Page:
Dejah Thoris has been taken and John Carter is in hot pursuit like Barney Fife. Carter is flying close behind Shang’s airship in an attempt to overtake them. Will he succeed and be reunited with his love? Read on this Major Spoilers review.

WRITER: Arvid Nelson
ARTIST: Leandro Oliveira
COLORS: Chiago Ribeiro
LETTERS: Marshall Dillon
EDITOR: Joe Rybandt
PUBLISHER: Dynamite Entertainment

Previously in Warlord of Mars: The high priest of Issus and a Black Martian named Thurid have absconded with Dejah Thoris and Thuvia of Ptarth. John Carter is not pleased and is following secretly in an attempt to remedy the situation.


John Carter is hot on the heels of Matai Shang after the abduction of Dejah Thoris and Thuvia. Carter is pursuing Shang on a flyer, but is shot down over the jungle of Kaol and stumbles onto a war band of Green Martians. He slaughters them in defense of Thuvan Dihn, a Red Martian and the father of Thuvia. Manly friendship ensues and the two set off into the jungle to save Dejah Thoris and Thuvia.

“Warlord of Mars” was in single digits when I last read an issue, so I expected to be completely lost when I jumped into this one—especially because it’s part two of a new arc. Gladly, though, I was wrong. Between the recap on the inside front cover and the extremely well-crafted expository dialogue in the first few pages I quickly was able to pick up on the story and enjoy it without worrying I was missing something.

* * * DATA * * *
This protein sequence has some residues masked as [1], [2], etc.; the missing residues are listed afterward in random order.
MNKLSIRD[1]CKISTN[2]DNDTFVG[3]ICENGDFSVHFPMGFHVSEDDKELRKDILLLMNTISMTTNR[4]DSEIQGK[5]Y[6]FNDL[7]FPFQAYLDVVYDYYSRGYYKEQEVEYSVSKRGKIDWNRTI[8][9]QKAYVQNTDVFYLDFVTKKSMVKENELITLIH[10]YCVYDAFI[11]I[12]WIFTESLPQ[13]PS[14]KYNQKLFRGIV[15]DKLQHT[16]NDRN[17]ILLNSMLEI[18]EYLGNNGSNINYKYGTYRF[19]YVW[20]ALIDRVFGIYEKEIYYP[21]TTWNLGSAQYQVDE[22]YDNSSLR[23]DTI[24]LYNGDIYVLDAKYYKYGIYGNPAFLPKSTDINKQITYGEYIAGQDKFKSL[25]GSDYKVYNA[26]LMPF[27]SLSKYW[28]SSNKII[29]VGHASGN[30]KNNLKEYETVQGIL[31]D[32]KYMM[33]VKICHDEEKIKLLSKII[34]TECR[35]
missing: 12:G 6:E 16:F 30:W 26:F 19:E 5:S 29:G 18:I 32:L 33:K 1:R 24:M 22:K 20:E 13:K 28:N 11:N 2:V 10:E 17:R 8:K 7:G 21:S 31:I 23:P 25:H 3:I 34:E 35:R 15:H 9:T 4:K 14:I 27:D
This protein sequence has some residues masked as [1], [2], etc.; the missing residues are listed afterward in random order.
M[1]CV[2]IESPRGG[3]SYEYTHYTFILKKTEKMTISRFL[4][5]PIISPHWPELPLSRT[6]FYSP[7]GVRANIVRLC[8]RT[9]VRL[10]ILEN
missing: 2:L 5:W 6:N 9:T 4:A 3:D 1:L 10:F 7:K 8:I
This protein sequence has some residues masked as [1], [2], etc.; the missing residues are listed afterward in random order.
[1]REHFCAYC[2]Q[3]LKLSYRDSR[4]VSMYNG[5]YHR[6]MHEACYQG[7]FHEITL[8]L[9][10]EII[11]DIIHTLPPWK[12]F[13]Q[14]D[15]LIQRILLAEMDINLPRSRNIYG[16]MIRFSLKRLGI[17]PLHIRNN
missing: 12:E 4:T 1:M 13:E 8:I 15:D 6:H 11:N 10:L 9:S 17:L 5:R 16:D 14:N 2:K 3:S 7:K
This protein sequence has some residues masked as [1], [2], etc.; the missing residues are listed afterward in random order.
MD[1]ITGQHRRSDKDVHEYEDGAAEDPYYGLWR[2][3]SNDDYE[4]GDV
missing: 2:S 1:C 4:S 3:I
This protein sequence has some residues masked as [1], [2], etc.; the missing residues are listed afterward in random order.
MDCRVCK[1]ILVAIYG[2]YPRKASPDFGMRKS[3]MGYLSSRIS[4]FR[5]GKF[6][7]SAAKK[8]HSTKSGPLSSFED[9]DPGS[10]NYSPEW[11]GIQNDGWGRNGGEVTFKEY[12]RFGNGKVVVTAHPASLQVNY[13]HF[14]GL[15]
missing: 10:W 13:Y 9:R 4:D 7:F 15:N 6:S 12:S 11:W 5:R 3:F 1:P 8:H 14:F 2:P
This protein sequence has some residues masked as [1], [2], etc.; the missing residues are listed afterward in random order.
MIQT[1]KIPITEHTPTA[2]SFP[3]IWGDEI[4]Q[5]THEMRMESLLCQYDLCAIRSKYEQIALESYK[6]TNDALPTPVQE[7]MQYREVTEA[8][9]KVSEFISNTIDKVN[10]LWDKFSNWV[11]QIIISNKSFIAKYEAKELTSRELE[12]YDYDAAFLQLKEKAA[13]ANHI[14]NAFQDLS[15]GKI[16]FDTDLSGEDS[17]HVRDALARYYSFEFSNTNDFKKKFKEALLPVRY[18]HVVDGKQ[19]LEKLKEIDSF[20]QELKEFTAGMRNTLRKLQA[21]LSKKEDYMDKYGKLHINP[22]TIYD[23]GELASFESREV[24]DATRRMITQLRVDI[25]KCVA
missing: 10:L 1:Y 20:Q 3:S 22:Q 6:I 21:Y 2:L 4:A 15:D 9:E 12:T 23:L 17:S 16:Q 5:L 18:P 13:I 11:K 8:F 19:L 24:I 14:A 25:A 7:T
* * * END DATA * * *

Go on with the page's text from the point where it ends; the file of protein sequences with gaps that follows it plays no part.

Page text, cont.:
I really enjoyed the writing in this issue—it felt like a pulp novel and was much sharper than I remembered from the earlier issues.


Leandro Oliveira’s art is particularly gorgeous in this issue. Carter’s initial incursion into Kaol is beautiful and the setting looks sufficiently alien—even for Mars—and makes the point that this is terra incognito for Carter and company. Some panels seemed a little too airbrushed but it ultimately didn’t bother me even though it stood out.

Fight against the Green Martians felt lacking, though. There was clearly blood and fighting, but the impression of action was lost amid the squabble. It felt more like people posing for a painting of a battle rather than actually fighting one—there was no dynamism.


I enjoy watching Martians fight and ride around on eight-legged horses and this issue did nothing to abate that enjoyment. It was a quick, enjoyable read and made me regret not following the title more closely. If you enjoy watching Martians fight against and beside John Carter, than you should pick this up as well. Even if you don’t keep reading it’s worthing looking at and might induce you to follow it for a few issues. 3.5 stars.

Rating: ★★★½☆


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About Author

Brandon lives his life by the three guiding principals on which the universe is based: Neal Peart's lyrical infallibility, the superiority of the Latin language and freedom of speech. He's a comic book lover, newspaper journalist and amateur carpenter who's completely unashamed his wife caught him making full-sized wooden replicas of Klingon weaponry. Brandon enjoys the works of such literary luminaries as Thomas Jefferson, Jules Verne, Mark Twain and Matt Fraction. "Dolemite" is his favorite film, "The Immortal Iron Fist" is his all-time favorite comic and 2nd Edition is THE ONLY Dungeons and Dragons.

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